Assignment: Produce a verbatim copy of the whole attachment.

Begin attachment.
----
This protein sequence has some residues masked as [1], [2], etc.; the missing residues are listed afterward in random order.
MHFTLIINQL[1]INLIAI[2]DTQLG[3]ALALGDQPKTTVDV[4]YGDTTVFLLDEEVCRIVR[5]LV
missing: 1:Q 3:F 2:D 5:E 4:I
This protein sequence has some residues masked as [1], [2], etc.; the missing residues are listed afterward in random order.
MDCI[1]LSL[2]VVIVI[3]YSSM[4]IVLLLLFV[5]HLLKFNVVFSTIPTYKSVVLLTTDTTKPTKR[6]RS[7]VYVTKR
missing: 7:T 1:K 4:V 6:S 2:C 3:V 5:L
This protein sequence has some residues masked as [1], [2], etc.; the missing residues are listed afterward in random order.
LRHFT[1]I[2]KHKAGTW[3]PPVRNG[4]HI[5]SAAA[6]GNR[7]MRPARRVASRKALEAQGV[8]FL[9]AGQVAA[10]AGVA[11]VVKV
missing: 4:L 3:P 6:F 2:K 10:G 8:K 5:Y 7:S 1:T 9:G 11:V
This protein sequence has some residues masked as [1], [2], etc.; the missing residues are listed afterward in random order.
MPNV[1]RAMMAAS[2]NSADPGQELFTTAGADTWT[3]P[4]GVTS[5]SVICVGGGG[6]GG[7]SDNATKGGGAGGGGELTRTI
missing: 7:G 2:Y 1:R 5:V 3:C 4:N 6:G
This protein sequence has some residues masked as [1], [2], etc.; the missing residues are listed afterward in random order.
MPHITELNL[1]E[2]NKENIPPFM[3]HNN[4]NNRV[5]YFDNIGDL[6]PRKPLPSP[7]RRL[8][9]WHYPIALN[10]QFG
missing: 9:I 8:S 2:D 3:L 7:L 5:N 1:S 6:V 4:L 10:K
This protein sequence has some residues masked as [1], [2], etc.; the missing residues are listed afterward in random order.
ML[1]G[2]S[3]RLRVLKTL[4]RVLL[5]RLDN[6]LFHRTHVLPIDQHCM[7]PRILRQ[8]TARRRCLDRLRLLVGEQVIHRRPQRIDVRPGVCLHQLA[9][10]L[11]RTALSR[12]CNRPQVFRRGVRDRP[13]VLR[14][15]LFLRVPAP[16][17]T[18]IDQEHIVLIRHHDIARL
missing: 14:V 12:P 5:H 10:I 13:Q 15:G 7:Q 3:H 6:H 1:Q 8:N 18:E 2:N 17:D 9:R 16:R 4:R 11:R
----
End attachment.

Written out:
This protein sequence has some residues masked as [1], [2], etc.; the missing residues are listed afterward in random order.
MHFTLIINQL[1]INLIAI[2]DTQLG[3]ALALGDQPKTTVDV[4]YGDTTVFLLDEEVCRIVR[5]LV
missing: 1:Q 3:F 2:D 5:E 4:I
This protein sequence has some residues masked as [1], [2], etc.; the missing residues are listed afterward in random order.
MDCI[1]LSL[2]VVIVI[3]YSSM[4]IVLLLLFV[5]HLLKFNVVFSTIPTYKSVVLLTTDTTKPTKR[6]RS[7]VYVTKR
missing: 7:T 1:K 4:V 6:S 2:C 3:V 5:L
This protein sequence has some residues masked as [1], [2], etc.; the missing residues are listed afterward in random order.
LRHFT[1]I[2]KHKAGTW[3]PPVRNG[4]HI[5]SAAA[6]GNR[7]MRPARRVASRKALEAQGV[8]FL[9]AGQVAA[10]AGVA[11]VVKV
missing: 4:L 3:P 6:F 2:K 10:G 8:K 5:Y 7:S 1:T 9:G 11:V
This protein sequence has some residues masked as [1], [2], etc.; the missing residues are listed afterward in random order.
MPNV[1]RAMMAAS[2]NSADPGQELFTTAGADTWT[3]P[4]GVTS[5]SVICVGGGG[6]GG[7]SDNATKGGGAGGGGELTRTI
missing: 7:G 2:Y 1:R 5:V 3:C 4:N 6:G
This protein sequence has some residues masked as [1], [2], etc.; the missing residues are listed afterward in random order.
MPHITELNL[1]E[2]NKENIPPFM[3]HNN[4]NNRV[5]YFDNIGDL[6]PRKPLPSP[7]RRL[8][9]WHYPIALN[10]QFG
missing: 9:I 8:S 2:D 3:L 7:L 5:N 1:S 6:V 4:L 10:K
This protein sequence has some residues masked as [1], [2], etc.; the missing residues are listed afterward in random order.
ML[1]G[2]S[3]RLRVLKTL[4]RVLL[5]RLDN[6]LFHRTHVLPIDQHCM[7]PRILRQ[8]TARRRCLDRLRLLVGEQVIHRRPQRIDVRPGVCLHQLA[9][10]L[11]RTALSR[12]CNRPQVFRRGVRDRP[13]VLR[14][15]LFLRVPAP[16][17]T[18]IDQEHIVLIRHHDIARL
missing: 14:V 12:P 5:H 10:I 13:Q 15:G 7:Q 3:H 6:H 1:Q 8:N 18:E 2:N 17:D 9:R 16:R 4:R 11:R